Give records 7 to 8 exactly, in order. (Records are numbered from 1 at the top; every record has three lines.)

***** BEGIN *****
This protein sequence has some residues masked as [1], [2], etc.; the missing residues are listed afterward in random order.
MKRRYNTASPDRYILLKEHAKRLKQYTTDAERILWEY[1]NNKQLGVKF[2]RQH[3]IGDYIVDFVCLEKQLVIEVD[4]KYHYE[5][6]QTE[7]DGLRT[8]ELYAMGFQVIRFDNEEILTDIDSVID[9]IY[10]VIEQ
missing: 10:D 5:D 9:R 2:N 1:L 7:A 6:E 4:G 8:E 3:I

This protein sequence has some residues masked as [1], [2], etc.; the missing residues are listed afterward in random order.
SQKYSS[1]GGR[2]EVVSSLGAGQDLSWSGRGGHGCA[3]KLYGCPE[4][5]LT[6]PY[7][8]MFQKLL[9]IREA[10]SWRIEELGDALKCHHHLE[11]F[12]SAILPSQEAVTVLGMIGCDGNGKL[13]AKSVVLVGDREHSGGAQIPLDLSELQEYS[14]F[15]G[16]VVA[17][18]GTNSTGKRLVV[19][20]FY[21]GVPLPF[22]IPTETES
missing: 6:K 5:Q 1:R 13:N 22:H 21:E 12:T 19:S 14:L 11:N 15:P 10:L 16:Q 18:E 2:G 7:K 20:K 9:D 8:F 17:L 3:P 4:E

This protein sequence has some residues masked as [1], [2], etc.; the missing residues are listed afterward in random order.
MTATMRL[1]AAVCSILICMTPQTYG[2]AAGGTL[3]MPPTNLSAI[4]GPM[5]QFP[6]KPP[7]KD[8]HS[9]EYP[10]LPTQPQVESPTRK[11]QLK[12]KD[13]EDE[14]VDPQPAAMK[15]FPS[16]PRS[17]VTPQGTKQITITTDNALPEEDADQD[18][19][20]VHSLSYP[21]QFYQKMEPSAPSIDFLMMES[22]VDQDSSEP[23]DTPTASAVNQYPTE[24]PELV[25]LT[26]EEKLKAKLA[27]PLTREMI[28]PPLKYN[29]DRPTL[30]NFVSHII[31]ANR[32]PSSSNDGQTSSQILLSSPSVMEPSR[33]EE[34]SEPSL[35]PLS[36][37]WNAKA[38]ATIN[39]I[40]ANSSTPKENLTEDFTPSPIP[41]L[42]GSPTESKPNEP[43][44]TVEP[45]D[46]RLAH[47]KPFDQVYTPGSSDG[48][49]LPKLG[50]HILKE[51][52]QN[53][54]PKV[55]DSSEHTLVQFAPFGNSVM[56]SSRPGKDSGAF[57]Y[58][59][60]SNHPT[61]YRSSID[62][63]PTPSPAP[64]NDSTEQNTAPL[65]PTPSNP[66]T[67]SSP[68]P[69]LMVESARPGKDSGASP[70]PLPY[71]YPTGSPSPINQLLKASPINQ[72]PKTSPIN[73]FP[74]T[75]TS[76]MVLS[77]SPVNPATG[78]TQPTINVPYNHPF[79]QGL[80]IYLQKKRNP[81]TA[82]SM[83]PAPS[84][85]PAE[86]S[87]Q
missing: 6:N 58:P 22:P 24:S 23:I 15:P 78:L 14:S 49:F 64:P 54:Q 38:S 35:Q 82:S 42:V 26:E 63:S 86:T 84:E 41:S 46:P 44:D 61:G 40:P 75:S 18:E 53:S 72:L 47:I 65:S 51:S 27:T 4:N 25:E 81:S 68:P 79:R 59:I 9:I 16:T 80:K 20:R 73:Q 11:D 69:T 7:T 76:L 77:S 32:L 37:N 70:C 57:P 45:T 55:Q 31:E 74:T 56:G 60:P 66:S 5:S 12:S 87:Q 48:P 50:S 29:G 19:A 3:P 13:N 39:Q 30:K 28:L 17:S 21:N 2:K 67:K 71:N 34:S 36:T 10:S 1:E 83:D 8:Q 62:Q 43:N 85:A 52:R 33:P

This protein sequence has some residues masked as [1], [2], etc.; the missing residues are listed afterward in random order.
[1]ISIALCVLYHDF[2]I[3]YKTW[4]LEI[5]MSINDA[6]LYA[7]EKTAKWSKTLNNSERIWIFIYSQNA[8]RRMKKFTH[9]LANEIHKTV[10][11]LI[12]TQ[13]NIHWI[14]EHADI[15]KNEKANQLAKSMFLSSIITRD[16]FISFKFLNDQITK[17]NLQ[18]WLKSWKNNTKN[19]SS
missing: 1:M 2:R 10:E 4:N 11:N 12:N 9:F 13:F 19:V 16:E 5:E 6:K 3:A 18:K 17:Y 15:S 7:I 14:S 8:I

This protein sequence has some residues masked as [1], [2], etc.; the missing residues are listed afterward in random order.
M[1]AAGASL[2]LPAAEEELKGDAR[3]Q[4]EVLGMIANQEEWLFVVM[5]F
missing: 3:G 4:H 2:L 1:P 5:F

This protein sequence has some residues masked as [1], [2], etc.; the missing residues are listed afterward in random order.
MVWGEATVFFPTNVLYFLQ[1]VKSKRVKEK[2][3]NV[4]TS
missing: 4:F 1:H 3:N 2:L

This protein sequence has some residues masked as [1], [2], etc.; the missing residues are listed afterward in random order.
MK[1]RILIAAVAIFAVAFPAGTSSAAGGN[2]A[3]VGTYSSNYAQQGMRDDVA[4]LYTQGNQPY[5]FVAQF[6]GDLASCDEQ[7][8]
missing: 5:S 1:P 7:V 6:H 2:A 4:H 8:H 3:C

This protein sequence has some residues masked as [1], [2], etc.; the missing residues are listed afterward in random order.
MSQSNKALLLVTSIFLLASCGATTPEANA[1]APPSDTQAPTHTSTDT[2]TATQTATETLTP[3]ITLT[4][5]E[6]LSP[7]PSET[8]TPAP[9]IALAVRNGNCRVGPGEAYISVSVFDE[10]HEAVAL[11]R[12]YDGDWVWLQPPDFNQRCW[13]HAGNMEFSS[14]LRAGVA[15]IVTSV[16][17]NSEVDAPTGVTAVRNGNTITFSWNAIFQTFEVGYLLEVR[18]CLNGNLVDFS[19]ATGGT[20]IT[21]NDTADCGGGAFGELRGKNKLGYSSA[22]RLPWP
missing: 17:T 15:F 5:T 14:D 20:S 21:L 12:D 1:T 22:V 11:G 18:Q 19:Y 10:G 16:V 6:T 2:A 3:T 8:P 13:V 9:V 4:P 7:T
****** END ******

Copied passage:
This protein sequence has some residues masked as [1], [2], etc.; the missing residues are listed afterward in random order.
MK[1]RILIAAVAIFAVAFPAGTSSAAGGN[2]A[3]VGTYSSNYAQQGMRDDVA[4]LYTQGNQPY[5]FVAQF[6]GDLASCDEQ[7][8]
missing: 5:S 1:P 7:V 6:H 2:A 4:H 8:H 3:C

This protein sequence has some residues masked as [1], [2], etc.; the missing residues are listed afterward in random order.
MSQSNKALLLVTSIFLLASCGATTPEANA[1]APPSDTQAPTHTSTDT[2]TATQTATETLTP[3]ITLT[4][5]E[6]LSP[7]PSET[8]TPAP[9]IALAVRNGNCRVGPGEAYISVSVFDE[10]HEAVAL[11]R[12]YDGDWVWLQPPDFNQRCW[13]HAGNMEFSS[14]LRAGVA[15]IVTSV[16][17]NSEVDAPTGVTAVRNGNTITFSWNAIFQTFEVGYLLEVR[18]CLNGNLVDFS[19]ATGGT[20]IT[21]NDTADCGGGAFGELRGKNKLGYSSA[22]RLPWP
missing: 17:T 15:F 5:T 14:D 20:S 21:L 12:D 1:T 22:V 11:G 18:Q 19:Y 10:G 16:V 6:T 2:A 3:T 8:P 13:V 9:V 4:P 7:T